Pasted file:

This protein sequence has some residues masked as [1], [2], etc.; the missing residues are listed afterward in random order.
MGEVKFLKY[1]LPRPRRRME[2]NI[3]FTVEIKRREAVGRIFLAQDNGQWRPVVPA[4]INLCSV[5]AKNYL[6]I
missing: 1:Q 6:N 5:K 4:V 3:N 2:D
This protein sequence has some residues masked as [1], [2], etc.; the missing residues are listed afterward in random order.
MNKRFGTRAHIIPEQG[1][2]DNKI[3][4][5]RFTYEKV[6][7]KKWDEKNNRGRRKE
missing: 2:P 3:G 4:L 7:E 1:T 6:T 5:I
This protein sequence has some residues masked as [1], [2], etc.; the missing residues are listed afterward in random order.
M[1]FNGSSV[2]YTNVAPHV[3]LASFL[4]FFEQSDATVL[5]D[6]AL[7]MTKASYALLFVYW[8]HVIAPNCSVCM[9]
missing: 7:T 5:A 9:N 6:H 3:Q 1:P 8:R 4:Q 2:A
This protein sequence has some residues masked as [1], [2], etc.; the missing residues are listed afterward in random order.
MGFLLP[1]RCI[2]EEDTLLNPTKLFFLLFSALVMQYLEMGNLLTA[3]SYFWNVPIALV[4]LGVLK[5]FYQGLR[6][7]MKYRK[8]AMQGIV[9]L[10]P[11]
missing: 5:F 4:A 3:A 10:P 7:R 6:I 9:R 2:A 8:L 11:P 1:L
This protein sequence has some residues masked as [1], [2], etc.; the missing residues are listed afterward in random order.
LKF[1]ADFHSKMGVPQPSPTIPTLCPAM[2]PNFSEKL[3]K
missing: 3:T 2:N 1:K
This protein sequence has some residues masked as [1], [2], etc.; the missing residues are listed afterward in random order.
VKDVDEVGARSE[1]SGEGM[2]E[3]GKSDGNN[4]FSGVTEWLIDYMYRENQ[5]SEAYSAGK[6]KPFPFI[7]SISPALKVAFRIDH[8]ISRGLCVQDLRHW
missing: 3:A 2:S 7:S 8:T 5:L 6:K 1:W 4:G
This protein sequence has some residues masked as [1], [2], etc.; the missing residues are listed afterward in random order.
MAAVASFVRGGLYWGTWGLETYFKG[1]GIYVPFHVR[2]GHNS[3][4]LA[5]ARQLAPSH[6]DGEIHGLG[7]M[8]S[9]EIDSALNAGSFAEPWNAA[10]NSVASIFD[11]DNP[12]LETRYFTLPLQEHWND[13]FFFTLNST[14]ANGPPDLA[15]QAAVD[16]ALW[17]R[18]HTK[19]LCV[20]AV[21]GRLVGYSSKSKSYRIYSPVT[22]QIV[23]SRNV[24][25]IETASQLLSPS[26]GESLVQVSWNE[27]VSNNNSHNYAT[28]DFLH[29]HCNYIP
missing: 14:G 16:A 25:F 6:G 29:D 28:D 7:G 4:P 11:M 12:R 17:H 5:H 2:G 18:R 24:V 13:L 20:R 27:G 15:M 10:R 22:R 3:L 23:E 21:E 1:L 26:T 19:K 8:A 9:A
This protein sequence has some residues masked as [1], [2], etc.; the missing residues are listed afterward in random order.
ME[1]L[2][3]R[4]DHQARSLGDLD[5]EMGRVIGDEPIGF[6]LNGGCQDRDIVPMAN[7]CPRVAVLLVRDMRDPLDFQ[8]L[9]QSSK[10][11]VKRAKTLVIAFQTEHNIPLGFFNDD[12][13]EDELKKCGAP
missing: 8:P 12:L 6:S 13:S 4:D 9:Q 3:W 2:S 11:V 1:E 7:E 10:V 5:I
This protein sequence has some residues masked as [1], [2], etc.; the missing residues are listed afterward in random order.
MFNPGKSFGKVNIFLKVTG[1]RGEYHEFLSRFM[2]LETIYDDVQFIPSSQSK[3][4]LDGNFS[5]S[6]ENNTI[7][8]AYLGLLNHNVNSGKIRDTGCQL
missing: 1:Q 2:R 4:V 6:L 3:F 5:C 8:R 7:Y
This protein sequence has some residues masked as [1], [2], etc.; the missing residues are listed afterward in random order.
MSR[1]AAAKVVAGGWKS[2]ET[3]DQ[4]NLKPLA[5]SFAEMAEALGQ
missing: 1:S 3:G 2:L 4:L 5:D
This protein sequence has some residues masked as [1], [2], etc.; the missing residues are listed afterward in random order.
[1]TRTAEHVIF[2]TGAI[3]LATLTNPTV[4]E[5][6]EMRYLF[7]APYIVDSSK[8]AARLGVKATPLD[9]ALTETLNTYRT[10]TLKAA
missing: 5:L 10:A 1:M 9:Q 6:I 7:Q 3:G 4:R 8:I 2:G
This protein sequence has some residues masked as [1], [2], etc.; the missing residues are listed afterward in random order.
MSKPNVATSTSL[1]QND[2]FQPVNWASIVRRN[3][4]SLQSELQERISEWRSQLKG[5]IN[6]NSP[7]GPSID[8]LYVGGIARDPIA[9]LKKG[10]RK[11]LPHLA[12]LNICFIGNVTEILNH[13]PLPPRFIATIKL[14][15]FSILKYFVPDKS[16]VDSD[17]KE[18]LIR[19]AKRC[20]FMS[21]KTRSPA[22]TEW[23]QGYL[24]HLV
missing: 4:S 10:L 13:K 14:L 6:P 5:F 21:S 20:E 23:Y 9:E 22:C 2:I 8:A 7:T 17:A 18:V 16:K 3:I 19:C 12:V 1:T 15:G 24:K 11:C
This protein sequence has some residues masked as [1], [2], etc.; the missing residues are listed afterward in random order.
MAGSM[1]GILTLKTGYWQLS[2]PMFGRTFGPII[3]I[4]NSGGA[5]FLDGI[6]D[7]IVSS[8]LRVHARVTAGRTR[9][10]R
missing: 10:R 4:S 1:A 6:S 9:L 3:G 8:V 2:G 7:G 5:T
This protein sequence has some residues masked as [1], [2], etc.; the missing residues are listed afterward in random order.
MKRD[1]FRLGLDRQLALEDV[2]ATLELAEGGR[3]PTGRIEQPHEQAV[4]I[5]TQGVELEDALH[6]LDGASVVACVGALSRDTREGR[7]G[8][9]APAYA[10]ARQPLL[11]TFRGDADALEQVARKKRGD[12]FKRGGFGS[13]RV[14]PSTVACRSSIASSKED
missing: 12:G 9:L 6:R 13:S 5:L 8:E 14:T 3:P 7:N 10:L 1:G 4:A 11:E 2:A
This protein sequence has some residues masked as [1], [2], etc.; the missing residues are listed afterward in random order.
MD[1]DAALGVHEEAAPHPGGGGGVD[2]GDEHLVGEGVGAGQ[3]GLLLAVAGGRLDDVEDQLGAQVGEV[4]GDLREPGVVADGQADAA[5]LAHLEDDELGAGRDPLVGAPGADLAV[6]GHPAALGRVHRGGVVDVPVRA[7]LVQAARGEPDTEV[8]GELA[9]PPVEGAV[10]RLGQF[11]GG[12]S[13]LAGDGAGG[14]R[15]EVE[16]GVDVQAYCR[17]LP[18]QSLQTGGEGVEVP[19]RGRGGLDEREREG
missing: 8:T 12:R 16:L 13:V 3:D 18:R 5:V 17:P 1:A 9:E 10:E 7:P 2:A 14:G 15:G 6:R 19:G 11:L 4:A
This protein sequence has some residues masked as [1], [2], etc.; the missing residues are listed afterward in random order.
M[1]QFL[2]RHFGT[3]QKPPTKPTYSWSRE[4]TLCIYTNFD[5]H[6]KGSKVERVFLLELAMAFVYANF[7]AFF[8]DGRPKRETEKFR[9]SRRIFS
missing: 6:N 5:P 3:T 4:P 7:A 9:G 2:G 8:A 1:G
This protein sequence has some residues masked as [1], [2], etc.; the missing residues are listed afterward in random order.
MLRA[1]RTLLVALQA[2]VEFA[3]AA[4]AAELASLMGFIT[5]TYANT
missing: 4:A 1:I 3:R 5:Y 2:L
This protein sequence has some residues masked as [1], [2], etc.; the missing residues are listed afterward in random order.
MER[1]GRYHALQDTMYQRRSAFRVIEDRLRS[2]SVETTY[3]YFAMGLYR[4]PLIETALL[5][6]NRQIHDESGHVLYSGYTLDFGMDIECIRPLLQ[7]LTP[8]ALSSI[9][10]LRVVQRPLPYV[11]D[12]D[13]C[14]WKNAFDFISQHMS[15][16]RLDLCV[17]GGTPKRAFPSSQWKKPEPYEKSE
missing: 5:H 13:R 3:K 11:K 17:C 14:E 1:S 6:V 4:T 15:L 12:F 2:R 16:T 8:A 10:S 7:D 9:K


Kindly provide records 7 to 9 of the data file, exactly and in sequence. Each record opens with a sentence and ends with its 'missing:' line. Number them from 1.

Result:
This protein sequence has some residues masked as [1], [2], etc.; the missing residues are listed afterward in random order.
MAAVASFVRGGLYWGTWGLETYFKG[1]GIYVPFHVR[2]GHNS[3][4]LA[5]ARQLAPSH[6]DGEIHGLG[7]M[8]S[9]EIDSALNAGSFAEPWNAA[10]NSVASIFD[11]DNP[12]LETRYFTLPLQEHWND[13]FFFTLNST[14]ANGPPDLA[15]QAAVD[16]ALW[17]R[18]HTK[19]LCV[20]AV[21]GRLVGYSSKSKSYRIYSPVT[22]QIV[23]SRNV[24][25]IETASQLLSPS[26]GESLVQVSWNE[27]VSNNNSHNYAT[28]DFLH[29]HCNYIP
missing: 14:G 16:A 25:F 6:G 29:D 28:D 7:G 4:P 11:M 12:R 17:H 5:H 2:G 18:R 24:V 13:L 20:R 27:G 15:M 10:R 22:R 3:L 23:E 21:E 1:L 26:T 19:K 8:A 9:A
This protein sequence has some residues masked as [1], [2], etc.; the missing residues are listed afterward in random order.
ME[1]L[2][3]R[4]DHQARSLGDLD[5]EMGRVIGDEPIGF[6]LNGGCQDRDIVPMAN[7]CPRVAVLLVRDMRDPLDFQ[8]L[9]QSSK[10][11]VKRAKTLVIAFQTEHNIPLGFFNDD[12][13]EDELKKCGAP
missing: 8:P 12:L 6:S 13:S 4:D 9:Q 3:W 2:S 11:V 1:E 7:E 10:V 5:I
This protein sequence has some residues masked as [1], [2], etc.; the missing residues are listed afterward in random order.
MFNPGKSFGKVNIFLKVTG[1]RGEYHEFLSRFM[2]LETIYDDVQFIPSSQSK[3][4]LDGNFS[5]S[6]ENNTI[7][8]AYLGLLNHNVNSGKIRDTGCQL
missing: 1:Q 2:R 4:V 6:L 3:F 5:C 8:R 7:Y